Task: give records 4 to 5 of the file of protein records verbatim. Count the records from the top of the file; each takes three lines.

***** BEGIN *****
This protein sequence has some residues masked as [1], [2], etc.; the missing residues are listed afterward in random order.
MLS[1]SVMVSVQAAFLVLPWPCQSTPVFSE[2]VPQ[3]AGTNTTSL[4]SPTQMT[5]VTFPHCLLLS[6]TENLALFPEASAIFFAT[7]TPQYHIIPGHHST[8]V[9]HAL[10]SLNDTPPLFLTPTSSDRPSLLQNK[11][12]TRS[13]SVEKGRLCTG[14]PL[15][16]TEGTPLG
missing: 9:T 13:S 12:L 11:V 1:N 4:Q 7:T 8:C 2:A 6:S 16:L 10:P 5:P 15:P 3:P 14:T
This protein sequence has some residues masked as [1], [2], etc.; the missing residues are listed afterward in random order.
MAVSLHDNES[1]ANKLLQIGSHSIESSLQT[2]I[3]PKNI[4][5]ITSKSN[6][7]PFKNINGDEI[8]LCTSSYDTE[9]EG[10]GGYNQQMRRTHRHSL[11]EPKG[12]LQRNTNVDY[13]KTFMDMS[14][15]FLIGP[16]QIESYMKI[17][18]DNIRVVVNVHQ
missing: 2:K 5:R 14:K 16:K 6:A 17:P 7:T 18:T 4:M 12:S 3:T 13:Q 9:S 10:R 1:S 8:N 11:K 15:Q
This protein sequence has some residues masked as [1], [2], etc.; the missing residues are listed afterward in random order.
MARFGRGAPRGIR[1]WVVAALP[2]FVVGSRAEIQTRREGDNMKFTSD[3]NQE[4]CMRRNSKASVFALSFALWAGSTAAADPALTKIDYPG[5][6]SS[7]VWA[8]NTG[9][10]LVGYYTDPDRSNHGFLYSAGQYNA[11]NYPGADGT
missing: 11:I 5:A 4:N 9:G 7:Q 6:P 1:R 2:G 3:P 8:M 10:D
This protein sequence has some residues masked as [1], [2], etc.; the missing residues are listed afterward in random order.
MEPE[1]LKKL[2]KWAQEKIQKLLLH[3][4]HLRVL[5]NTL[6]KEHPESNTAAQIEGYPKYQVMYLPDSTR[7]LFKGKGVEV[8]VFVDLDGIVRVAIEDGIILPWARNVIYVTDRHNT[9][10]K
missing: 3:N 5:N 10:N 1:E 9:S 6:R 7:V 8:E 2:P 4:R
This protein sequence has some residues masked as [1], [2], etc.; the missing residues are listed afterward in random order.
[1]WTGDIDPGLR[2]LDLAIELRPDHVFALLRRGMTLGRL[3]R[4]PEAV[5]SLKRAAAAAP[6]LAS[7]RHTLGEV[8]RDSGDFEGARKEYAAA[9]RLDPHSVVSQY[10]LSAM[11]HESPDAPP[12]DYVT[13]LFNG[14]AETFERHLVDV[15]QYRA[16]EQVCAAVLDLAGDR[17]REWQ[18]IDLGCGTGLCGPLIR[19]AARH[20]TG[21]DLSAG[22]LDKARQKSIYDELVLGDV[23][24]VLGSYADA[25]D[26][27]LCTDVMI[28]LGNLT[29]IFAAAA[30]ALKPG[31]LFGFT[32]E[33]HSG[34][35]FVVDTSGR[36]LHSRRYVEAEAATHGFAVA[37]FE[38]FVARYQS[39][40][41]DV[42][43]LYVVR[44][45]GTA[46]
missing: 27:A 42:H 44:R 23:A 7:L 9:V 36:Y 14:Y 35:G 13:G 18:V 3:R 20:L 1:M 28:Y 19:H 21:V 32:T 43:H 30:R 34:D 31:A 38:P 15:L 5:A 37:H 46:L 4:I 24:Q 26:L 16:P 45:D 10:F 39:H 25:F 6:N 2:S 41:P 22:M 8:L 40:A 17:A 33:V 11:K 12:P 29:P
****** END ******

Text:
This protein sequence has some residues masked as [1], [2], etc.; the missing residues are listed afterward in random order.
MEPE[1]LKKL[2]KWAQEKIQKLLLH[3][4]HLRVL[5]NTL[6]KEHPESNTAAQIEGYPKYQVMYLPDSTR[7]LFKGKGVEV[8]VFVDLDGIVRVAIEDGIILPWARNVIYVTDRHNT[9][10]K
missing: 3:N 5:N 10:N 1:E 9:S 6:R 7:V 8:E 2:P 4:R
This protein sequence has some residues masked as [1], [2], etc.; the missing residues are listed afterward in random order.
[1]WTGDIDPGLR[2]LDLAIELRPDHVFALLRRGMTLGRL[3]R[4]PEAV[5]SLKRAAAAAP[6]LAS[7]RHTLGEV[8]RDSGDFEGARKEYAAA[9]RLDPHSVVSQY[10]LSAM[11]HESPDAPP[12]DYVT[13]LFNG[14]AETFERHLVDV[15]QYRA[16]EQVCAAVLDLAGDR[17]REWQ[18]IDLGCGTGLCGPLIR[19]AARH[20]TG[21]DLSAG[22]LDKARQKSIYDELVLGDV[23][24]VLGSYADA[25]D[26][27]LCTDVMI[28]LGNLT[29]IFAAAA[30]ALKPG[31]LFGFT[32]E[33]HSG[34][35]FVVDTSGR[36]LHSRRYVEAEAATHGFAVA[37]FE[38]FVARYQS[39][40][41]DV[42][43]LYVVR[44][45]GTA[46]
missing: 27:A 42:H 44:R 23:A 7:L 9:V 36:Y 14:Y 35:G 13:G 18:V 3:R 20:L 1:M 28:Y 19:H 21:V 32:T 43:H 30:R 34:D 31:A 38:P 15:L 5:A 37:H 46:L 4:I 24:Q 26:L 16:P 45:D 10:F 39:H 25:F 6:N 2:S 41:P 22:M 8:L 40:A 17:A 33:V 11:K 12:P 29:P